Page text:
It is estimated that wild birds have inherited 20% to 50% of their genomes from chickens – ScienceDaily

A new study led by Frank Reindt of the National University of Singapore published Jan. 19 in the journal Red Junglefowl — the wild ancestor of chickens — is losing its genetic diversity by interbreeding with domesticated birds. PLOS Genetics.

Humans domesticated the red junglefowl in tropical Asia somewhere between 3,000 and 10,000 years ago, but wild and domestic birds can still interbreed. This is a concern for red junglefowl conservation, because as wild populations gain more DNA from chickens, they can lose their genetic diversity, which can make them less resistant to changes in their environment.

In the new study, researchers compared the entire genomes of 51 chickens and 63 forest fowl across the wild birds’ natural range, to find signs of mating. They’ve seen DNA from domesticated chickens pass into wild jungle fowl, and the magnitude of that movement has increased over recent decades. By comparing modern wild genomes with those of red junglefowl from nearly a century ago, researchers estimate that wild birds have inherited 20% to 50% of their genomes from domestic birds, depending on their location. The study also identified eight genes that differ significantly between domesticated chickens and their wild ancestors, which were likely key to the development of chickens as a domestic animal. These genes are involved in development, reproduction, and vision.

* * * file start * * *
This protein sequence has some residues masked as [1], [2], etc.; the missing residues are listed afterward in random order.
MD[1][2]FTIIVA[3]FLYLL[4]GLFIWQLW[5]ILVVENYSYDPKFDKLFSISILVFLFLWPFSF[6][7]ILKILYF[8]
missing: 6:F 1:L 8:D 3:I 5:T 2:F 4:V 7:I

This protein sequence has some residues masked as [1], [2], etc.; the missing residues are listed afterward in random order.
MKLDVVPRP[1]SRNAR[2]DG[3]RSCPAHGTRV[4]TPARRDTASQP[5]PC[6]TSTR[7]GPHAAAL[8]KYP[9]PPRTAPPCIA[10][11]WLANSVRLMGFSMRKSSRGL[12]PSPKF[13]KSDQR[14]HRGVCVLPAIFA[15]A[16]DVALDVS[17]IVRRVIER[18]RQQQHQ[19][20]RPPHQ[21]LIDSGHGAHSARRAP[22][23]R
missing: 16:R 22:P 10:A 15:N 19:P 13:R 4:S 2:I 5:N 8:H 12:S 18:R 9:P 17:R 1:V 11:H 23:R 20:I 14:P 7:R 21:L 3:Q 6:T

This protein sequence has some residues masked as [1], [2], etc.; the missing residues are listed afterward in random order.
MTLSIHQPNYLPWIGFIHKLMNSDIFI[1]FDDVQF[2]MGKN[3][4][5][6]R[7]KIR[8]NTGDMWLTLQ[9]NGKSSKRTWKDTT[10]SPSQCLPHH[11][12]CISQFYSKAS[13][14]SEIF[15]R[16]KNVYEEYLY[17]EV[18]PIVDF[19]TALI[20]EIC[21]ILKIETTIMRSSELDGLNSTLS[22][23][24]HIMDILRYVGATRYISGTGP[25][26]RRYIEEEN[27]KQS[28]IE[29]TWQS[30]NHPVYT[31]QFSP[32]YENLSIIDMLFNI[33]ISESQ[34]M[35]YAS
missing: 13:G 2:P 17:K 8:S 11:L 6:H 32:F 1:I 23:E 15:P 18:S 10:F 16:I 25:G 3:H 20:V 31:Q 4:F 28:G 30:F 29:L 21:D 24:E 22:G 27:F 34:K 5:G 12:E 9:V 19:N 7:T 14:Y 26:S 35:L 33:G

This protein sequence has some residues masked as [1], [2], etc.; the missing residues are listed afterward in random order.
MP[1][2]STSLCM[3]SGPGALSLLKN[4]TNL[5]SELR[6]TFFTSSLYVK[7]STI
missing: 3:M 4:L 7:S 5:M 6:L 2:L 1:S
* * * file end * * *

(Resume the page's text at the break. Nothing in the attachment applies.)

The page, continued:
The study results highlight the ongoing loss of genetic diversity in wild junglefowl, and the researchers suggest that efforts may be needed to protect its genome. In addition, wild populations are valuable to agriculture because they can serve as a reservoir of genetic diversity that researchers can tap into to improve domesticated species—for example, finding genetic variants that make an animal more resistant to a particular disease. The loss of this genetic diversity in the red jungle fowl could hamper scientists’ ability to protect one of humanity’s most important food sources.

The authors add: “The 100-year-old genomes of birds show that modern wild forest fowl carry on average more native DNA than they did before. The wild genotype is an important repository of chicken genetic diversity and its preservation is critical.”

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